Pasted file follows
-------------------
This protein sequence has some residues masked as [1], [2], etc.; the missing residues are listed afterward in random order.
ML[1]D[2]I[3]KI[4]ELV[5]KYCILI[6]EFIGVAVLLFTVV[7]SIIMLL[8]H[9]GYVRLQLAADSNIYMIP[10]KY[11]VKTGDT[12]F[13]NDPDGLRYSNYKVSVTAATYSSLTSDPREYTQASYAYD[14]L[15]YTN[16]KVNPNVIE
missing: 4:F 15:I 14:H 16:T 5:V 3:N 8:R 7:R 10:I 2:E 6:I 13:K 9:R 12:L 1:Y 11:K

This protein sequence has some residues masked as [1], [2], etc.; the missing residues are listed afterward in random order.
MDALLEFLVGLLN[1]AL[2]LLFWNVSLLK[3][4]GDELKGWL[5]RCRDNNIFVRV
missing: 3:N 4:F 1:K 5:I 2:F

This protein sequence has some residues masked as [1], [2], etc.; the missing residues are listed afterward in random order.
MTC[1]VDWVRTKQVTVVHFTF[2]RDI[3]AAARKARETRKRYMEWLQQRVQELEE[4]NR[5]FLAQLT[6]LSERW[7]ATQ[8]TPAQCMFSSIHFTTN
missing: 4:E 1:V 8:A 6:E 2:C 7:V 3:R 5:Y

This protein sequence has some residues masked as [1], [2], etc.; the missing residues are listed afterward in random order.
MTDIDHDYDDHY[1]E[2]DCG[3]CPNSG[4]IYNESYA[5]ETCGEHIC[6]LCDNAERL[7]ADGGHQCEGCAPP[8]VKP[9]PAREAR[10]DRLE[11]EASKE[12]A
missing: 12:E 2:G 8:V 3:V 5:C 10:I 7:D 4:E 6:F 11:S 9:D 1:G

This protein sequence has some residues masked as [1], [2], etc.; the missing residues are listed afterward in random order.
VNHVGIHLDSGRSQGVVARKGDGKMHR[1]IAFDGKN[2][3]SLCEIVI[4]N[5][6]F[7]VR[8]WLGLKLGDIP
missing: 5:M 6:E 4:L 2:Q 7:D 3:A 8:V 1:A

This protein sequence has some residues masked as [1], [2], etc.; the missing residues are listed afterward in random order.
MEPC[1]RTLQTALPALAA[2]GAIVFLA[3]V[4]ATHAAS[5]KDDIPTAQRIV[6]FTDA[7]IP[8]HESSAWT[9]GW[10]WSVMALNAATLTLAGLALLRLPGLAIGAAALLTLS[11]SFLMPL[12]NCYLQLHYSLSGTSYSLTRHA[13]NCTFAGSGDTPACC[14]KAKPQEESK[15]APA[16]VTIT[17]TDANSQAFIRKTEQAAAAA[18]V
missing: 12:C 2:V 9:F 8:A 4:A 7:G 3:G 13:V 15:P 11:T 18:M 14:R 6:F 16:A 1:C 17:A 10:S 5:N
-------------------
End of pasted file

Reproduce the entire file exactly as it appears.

This protein sequence has some residues masked as [1], [2], etc.; the missing residues are listed afterward in random order.
ML[1]D[2]I[3]KI[4]ELV[5]KYCILI[6]EFIGVAVLLFTVV[7]SIIMLL[8]H[9]GYVRLQLAADSNIYMIP[10]KY[11]VKTGDT[12]F[13]NDPDGLRYSNYKVSVTAATYSSLTSDPREYTQASYAYD[14]L[15]YTN[16]KVNPNVIE
missing: 4:F 15:I 14:H 16:T 5:V 3:N 8:R 7:R 10:I 2:E 6:I 13:K 9:R 12:L 1:Y 11:K

This protein sequence has some residues masked as [1], [2], etc.; the missing residues are listed afterward in random order.
MDALLEFLVGLLN[1]AL[2]LLFWNVSLLK[3][4]GDELKGWL[5]RCRDNNIFVRV
missing: 3:N 4:F 1:K 5:I 2:F

This protein sequence has some residues masked as [1], [2], etc.; the missing residues are listed afterward in random order.
MTC[1]VDWVRTKQVTVVHFTF[2]RDI[3]AAARKARETRKRYMEWLQQRVQELEE[4]NR[5]FLAQLT[6]LSERW[7]ATQ[8]TPAQCMFSSIHFTTN
missing: 4:E 1:V 8:A 6:E 2:C 7:V 3:R 5:Y

This protein sequence has some residues masked as [1], [2], etc.; the missing residues are listed afterward in random order.
MTDIDHDYDDHY[1]E[2]DCG[3]CPNSG[4]IYNESYA[5]ETCGEHIC[6]LCDNAERL[7]ADGGHQCEGCAPP[8]VKP[9]PAREAR[10]DRLE[11]EASKE[12]A
missing: 12:E 2:G 8:V 3:V 5:C 10:I 7:D 4:E 6:F 11:S 9:D 1:G

This protein sequence has some residues masked as [1], [2], etc.; the missing residues are listed afterward in random order.
VNHVGIHLDSGRSQGVVARKGDGKMHR[1]IAFDGKN[2][3]SLCEIVI[4]N[5][6]F[7]VR[8]WLGLKLGDIP
missing: 5:M 6:E 4:L 2:Q 7:D 3:A 8:V 1:A

This protein sequence has some residues masked as [1], [2], etc.; the missing residues are listed afterward in random order.
MEPC[1]RTLQTALPALAA[2]GAIVFLA[3]V[4]ATHAAS[5]KDDIPTAQRIV[6]FTDA[7]IP[8]HESSAWT[9]GW[10]WSVMALNAATLTLAGLALLRLPGLAIGAAALLTLS[11]SFLMPL[12]NCYLQLHYSLSGTSYSLTRHA[13]NCTFAGSGDTPACC[14]KAKPQEESK[15]APA[16]VTIT[17]TDANSQAFIRKTEQAAAAA[18]V
missing: 12:C 2:V 9:F 8:A 4:A 7:G 3:G 13:V 15:P 11:T 18:M 14:R 6:F 16:A 1:C 17:A 10:S 5:N